Thursday, April 7, 2016

Tre økonomiske feilgrep

Kommentar her.
Vi skulle aldri latt banksterne få oppgaven med å utstede gjeld. Dette skulle vært oppgaven til templene og palassene, underforstått staten. Slik ville gjeldsproblemet vært mye enklere å takle. Dette er det første feilgrepet vi gjorde, i.e. innføringen av kapitalismen og det «frie marked».

«This time truly is different. We should have learned from past experience that debt tends not to be very permanent; it often defaults. We should therefore expect huge periods of debt defaults, and we should expect to need frequent debt jubilees. Economist Michael Hudson reports that the structure of debt was very different in the past (Killing the Host or excerpt). In early times, he found that by far the major creditors were the temples and palaces of Bronze Age Mesopotamia, not private individuals acting on their own. Because of the top-down nature of the debt, it was easy for the temples and palaces to forgive debt and restore balance to the social structure.

Now, especially since World War II, there is a new belief in the permanency of debt, and about its suitability for funding insurance companies, banks, and pension plans. The rise in economic growth after World War II was important in this new belief in permanency, because without economic growth, it is extremely difficult to pay back debt with interest, unless debt is used for a truly productive purpose. (See also Figures 2 and 4, above)

The Ngram chart above, showing the frequency of word searches for “economic growth, IRA, financial services, MBA, and pension plans” indicates that economic growth was essentially a new concept after World War II. Once it became clear that the economy could grow, financial services began to grow, as did the training of MBAs. Pension plans grew at first, but once companies with pensions found it was difficult to keep them adequately funded, there was a shift to IRAs. With IRAs, employees are expected to fund their own retirements, generally using a combination of stock and debt purchases.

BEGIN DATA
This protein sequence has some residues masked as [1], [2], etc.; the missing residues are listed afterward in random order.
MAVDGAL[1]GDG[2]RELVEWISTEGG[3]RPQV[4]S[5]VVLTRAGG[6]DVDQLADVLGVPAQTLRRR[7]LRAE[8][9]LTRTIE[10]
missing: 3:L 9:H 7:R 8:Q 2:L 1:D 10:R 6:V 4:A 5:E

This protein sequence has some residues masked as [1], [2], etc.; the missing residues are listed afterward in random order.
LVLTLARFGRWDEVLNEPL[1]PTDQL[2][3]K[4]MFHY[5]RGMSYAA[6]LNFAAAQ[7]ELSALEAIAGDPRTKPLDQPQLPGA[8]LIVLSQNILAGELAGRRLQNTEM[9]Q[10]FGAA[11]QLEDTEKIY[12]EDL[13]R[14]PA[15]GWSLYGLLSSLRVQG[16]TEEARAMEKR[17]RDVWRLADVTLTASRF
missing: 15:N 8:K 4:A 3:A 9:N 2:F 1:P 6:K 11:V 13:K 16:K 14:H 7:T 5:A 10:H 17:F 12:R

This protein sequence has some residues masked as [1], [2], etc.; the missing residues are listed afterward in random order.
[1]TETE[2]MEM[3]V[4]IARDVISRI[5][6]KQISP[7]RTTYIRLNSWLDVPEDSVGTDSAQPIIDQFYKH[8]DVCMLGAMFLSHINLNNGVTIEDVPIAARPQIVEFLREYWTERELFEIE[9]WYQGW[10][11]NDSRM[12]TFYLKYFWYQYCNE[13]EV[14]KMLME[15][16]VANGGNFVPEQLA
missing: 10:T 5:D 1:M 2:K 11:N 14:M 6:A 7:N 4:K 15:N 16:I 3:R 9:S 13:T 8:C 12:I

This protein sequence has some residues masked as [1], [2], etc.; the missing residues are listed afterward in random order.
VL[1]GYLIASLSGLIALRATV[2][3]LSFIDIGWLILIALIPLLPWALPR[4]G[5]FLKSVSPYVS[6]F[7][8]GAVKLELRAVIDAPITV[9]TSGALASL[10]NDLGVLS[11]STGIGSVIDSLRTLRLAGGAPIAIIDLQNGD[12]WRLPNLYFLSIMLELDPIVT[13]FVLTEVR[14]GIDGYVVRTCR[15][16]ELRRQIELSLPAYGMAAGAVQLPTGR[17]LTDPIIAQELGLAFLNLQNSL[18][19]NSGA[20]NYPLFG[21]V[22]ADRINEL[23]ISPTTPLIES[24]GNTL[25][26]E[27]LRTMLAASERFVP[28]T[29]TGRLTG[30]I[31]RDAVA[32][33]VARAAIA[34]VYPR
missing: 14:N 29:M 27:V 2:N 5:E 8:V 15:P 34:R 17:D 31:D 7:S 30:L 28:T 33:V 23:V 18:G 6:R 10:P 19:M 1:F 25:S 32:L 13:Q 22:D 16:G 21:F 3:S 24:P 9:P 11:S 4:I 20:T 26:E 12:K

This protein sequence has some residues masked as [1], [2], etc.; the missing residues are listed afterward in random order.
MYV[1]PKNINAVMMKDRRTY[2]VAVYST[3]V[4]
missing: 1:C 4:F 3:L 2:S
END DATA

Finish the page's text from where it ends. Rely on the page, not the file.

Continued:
Now that debt is “reused” and integrated into the economy, it becomes much more difficult to forgive. We have a situation where insurance companies, banks, and pension plans are all tied together. They all depend on the current economic growth paradigm, including use of debt with interest, continued dividend plans, and rising stock market prices. We have a major problem if widespread debts defaults start.» – Tverberg

Det andre store feilgrepet var å forlate gullstandarden for å berede vegen for evig vekst rett inn i stjernehimmelen.

«So the entire edifice of debt-funded growth is now being called into question — at least by those who are paying attention or who aren’t hopelessly blinkered by a belief system rooted in the high net energy growth paradigms of the past.

At any rate, I started the chart in 1970 because it was in 1971 that the US broke the dollar’s linkage to gold. The rest of the world complained for a bit at the time, but politicians everywhere quickly realized that the loss of the golden tether also allowed them to spend with wild abandon and rack up huge deficits. So it was wildly popular.

As long as everybody played along, this game of borrowing and then borrowing some more was fun. In one of the greatest circular backrubs of all time, the central banks and banking systems of the developed world all bought each other’s debt, pretending as if it all made sense somehow:

The above charts show how hopelessly entangled the worldwide web of debt has become. Yes, it’s all made possible by the delusion that somehow being owed money by an insolvent entity will endlessly prevent your own insolvency from being revealed. How much longer can that delusion last?

All of this is really just the terminal sign of a major credit bubble — a credit era, if you will — drawing to a close.

I will once again rely upon this quote by Ludwig Von Mises because apparently its message has not yet sunk in everywhere it should have:
“There is no means of avoiding the final collapse of a boom brought about by credit expansion. The alternative is only whether the crisis should come sooner as the result of a voluntary abandonment of further credit expansion, or later as a final and total catastrophe of the currency system involved.”
~ Ludwig Von Mises
Well, the central banks of the world could not bring themselves to voluntarily end the credit expansion – that would have taken real courage.

So now we are facing something far worse.» – Martenson

Det tredje store feilgrepet er å late som ingenting. Det er vi mennesker flinke til!

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